Anthony Pettis could have kept fighting in UFC or considered other mixed martial arts promotions where the potential of a championship fight might be years down the road — if it developed at all.
Pettis instead became the latest former MMA champion to sign with Professional Fighters League, which competes in a seasonlong format that includes playoffs and championship fights. Oh, and for the champion of each weight class — a $1 million prize.
“I can earn a belt by the end of the year, that’s huge for me,” Pettis said. “I’m in the sport to be a champion and I have the opportunity to be a champion by the end of the year. And also that $1 million bag is obviously nice.”
Pettis (24-10) fights in the main event of PFL’s season in Atlantic City, New Jersey, on Friday night when he takes on Clay Collard (18-8) in a 155-pound bout broadcast on ESPN2.
The fight marks a new beginning for Pettis after nine years under the UFC banner where he won the lightweight crown and became the first champion to appear on a Wheaties box.
It’s also a restart for PFL after the league went on hiautus in 2020 because of the pandemic. It largely stayed out of the MMA spotlight while UFC and Bellator pressed on, running cards in bubbles or overseas without fans.
Pettis is the most well-known of the fighters on the four-fight main card at Ocean Casino Resort but PFL came into 2021 full of big names — inside and out of the cage. Former UFC heavyweight champion Fabrício Werdum signed with PFL and former Bellator welterweight champ Rory MacDonald is set to make his debut after signing with the league in 2019.
Two-time judo Olympic gold medalist Kayla Harrison is back as the face of PFL after winning all seven of her fights for the company. Two-time Olympic boxing gold medalist Claressa Shields makes her MMA debut June 10.
PFL also added football Hall of Famer Ray Lewis in an advisory role to recruit talent, and the company announced Thursday that rapper Wiz Khalifa has joined the ownership group.
“He’s an owner,” CEO Peter Murray said. “He’ll play a role. For the brand, he’s going to help us open the aperture of our brand by bringing in music culture, fashion culture.”
The remaining regular-season cards take place April 29, May 6, June 10, June 17 and June 25. The league has yet to announce sites for its playoffs and championship night, which had been held on New Year’s Eve at Madison Square Garden.
PFL — which has boasted it’s the No. 2 MMA company in the world — raised $65 million this year in new financing. The promotion was known as the World Series of Fighting from 2012 to 2017, when it was bought and rebranded. The PFL has six weight classes and held full-season competitions in 2018 and 2019.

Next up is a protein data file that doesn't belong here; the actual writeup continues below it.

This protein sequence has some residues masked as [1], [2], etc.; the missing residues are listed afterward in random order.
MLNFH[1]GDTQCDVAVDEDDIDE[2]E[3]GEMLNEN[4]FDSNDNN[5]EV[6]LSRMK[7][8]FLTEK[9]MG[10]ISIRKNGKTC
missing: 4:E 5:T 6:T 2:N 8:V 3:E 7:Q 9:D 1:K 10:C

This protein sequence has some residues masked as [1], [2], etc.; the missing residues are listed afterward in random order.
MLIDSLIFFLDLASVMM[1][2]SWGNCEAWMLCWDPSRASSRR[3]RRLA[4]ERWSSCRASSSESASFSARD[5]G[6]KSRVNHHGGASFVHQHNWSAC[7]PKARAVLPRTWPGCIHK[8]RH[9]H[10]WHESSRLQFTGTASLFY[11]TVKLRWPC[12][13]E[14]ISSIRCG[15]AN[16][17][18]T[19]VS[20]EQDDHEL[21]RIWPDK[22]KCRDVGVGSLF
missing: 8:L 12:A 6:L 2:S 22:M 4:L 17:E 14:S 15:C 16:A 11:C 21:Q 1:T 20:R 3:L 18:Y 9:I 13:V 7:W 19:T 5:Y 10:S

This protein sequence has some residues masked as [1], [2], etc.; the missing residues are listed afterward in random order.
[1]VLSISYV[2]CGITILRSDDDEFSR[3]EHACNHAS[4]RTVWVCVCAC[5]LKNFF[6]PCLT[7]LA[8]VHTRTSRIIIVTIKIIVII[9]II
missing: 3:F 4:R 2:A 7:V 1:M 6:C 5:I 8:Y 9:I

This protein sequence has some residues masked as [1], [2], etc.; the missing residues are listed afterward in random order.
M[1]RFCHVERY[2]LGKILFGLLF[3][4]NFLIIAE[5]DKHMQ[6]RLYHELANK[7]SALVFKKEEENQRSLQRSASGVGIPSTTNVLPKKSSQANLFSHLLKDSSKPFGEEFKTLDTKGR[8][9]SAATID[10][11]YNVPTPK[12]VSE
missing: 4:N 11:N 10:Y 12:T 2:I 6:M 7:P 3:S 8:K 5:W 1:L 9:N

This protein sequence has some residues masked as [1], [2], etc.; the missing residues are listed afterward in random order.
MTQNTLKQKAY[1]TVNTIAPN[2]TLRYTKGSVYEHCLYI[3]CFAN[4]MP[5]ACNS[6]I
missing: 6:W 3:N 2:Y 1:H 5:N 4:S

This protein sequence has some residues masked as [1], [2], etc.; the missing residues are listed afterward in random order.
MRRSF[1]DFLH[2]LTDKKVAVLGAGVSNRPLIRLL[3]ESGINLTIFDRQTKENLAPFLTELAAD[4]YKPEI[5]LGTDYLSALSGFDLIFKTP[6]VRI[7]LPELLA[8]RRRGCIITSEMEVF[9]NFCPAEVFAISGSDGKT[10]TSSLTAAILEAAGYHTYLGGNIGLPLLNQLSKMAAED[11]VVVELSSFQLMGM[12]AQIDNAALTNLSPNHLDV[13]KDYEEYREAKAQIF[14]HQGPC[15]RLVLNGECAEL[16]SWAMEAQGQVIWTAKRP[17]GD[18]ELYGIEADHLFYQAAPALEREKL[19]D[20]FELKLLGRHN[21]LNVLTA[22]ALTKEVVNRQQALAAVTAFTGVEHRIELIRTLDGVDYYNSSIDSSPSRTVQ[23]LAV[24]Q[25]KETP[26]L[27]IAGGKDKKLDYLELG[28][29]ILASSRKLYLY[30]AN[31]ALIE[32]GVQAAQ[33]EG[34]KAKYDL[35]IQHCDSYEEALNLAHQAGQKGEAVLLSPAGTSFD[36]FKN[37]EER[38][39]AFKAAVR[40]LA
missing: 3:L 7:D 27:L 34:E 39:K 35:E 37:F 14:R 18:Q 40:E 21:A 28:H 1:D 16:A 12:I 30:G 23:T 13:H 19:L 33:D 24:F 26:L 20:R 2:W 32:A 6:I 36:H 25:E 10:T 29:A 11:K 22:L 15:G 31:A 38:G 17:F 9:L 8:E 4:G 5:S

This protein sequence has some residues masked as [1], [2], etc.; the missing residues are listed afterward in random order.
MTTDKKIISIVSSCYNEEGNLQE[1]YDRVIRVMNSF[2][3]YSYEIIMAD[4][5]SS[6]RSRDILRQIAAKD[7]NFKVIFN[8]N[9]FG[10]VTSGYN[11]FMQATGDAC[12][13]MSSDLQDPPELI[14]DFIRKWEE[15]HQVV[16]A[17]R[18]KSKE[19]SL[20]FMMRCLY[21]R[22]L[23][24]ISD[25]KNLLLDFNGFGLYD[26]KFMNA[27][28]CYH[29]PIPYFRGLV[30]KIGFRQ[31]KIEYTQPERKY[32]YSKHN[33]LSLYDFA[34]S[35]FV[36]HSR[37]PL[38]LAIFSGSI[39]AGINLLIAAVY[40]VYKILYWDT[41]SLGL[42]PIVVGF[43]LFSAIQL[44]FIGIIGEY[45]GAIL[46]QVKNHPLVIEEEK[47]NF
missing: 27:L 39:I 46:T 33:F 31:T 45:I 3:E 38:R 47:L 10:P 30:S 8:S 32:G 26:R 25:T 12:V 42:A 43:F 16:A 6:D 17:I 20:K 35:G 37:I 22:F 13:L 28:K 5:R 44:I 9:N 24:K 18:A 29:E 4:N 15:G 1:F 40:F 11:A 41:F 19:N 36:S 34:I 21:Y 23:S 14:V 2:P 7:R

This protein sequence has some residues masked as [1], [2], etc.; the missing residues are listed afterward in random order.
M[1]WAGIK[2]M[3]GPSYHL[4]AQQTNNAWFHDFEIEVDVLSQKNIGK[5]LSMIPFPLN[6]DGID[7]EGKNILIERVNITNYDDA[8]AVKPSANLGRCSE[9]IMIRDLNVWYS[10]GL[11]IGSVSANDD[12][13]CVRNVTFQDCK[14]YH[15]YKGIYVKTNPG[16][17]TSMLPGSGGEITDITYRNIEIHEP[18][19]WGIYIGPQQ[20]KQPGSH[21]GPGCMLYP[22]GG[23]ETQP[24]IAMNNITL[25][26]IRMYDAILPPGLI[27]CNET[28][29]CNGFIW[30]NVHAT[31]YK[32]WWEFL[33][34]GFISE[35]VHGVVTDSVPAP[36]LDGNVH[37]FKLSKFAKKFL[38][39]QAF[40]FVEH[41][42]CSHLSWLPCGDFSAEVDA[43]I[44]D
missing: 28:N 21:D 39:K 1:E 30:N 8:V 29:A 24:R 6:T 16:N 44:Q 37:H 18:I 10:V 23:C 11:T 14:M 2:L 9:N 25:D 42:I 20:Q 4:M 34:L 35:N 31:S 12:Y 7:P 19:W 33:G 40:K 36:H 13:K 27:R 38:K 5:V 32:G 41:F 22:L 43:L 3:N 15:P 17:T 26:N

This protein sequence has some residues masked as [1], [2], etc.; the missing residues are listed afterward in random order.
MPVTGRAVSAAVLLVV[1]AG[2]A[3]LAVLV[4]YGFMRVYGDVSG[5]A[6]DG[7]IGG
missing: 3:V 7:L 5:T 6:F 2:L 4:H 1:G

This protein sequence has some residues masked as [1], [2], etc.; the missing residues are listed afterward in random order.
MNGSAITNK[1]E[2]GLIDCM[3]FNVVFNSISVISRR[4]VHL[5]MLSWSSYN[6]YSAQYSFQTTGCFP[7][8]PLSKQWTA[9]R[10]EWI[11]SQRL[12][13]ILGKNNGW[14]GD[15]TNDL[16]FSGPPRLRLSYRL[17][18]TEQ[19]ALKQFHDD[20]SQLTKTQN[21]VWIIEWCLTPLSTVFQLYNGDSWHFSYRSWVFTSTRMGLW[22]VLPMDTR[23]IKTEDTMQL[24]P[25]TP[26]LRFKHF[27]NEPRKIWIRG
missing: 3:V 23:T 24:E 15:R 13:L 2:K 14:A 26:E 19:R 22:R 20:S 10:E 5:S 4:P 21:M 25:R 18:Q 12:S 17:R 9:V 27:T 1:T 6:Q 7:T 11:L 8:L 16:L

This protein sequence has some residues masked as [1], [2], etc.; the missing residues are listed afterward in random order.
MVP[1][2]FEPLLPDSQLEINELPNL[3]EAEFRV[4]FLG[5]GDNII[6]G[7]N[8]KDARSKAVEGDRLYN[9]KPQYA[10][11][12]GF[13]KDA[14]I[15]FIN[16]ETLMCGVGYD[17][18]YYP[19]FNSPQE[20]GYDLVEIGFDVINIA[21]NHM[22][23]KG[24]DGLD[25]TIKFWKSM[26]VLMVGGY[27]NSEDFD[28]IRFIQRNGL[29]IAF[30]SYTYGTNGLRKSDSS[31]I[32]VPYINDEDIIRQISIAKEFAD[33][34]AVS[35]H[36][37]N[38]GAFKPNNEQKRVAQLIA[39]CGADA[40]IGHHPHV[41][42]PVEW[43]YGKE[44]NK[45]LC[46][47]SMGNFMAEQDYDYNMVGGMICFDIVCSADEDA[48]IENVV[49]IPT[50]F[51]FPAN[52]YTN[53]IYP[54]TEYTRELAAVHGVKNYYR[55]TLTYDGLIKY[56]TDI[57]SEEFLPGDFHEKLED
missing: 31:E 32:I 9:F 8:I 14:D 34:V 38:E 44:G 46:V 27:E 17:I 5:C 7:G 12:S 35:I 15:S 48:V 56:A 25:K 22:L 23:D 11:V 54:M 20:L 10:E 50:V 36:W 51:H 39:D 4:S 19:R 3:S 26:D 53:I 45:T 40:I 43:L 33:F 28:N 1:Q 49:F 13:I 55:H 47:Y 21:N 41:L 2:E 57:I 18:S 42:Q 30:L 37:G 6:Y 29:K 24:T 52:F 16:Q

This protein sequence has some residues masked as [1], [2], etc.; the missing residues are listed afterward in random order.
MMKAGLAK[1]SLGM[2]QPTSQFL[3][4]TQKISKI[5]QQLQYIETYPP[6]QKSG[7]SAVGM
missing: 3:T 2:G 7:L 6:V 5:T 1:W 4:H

Murray said the financing will be spent in part on talent acquisition and expanding its reach, including staging fights outside the U.S. The PFL said it is available in 160 countries and has seen its popularity rise domestically in large part because of live, prime-time events on ESPN-plus and ESPN2.
“It’s much more than an idea,” Murray said. “We’re in active conversations with a number of different countries.”
PFL also has partnered with a sports betting company that allows fans to bet on everything from winners to prop bets like fastest strike and kick speed.
“We are advancing the sport,” Murray said. “There’s room for more than one leader in the sport.”
Pettis, whose younger brother fights for Bellator, says he had to change his approach in training camp.
“We didn’t go so hard in this camp,” Pettis said. “We went hard when we needed to but it wasn’t all-out, all we can do because I’ve got to fight again in seven more weeks. It was very more strategic.”
Shields’ anticipated debut fight is not part of the promotion’s seasonlong competition format.
“She trusts our team to develop her into the sport,” Murray said. “We also give her flexibility. Her goal is to be a two-sport champion in boxing and MMA.”
Lance Palmer and Natan Schulte are fighting for their third straight $1 million prize, and Schulte stands in Pettis’ path on the road to the lightweight crown.
“I was the champion in every organization I fought in, so I always had that target,” Pettis said. “There’s some good talent in this division. I’ve got to be smart, I’ve got to be sharp.”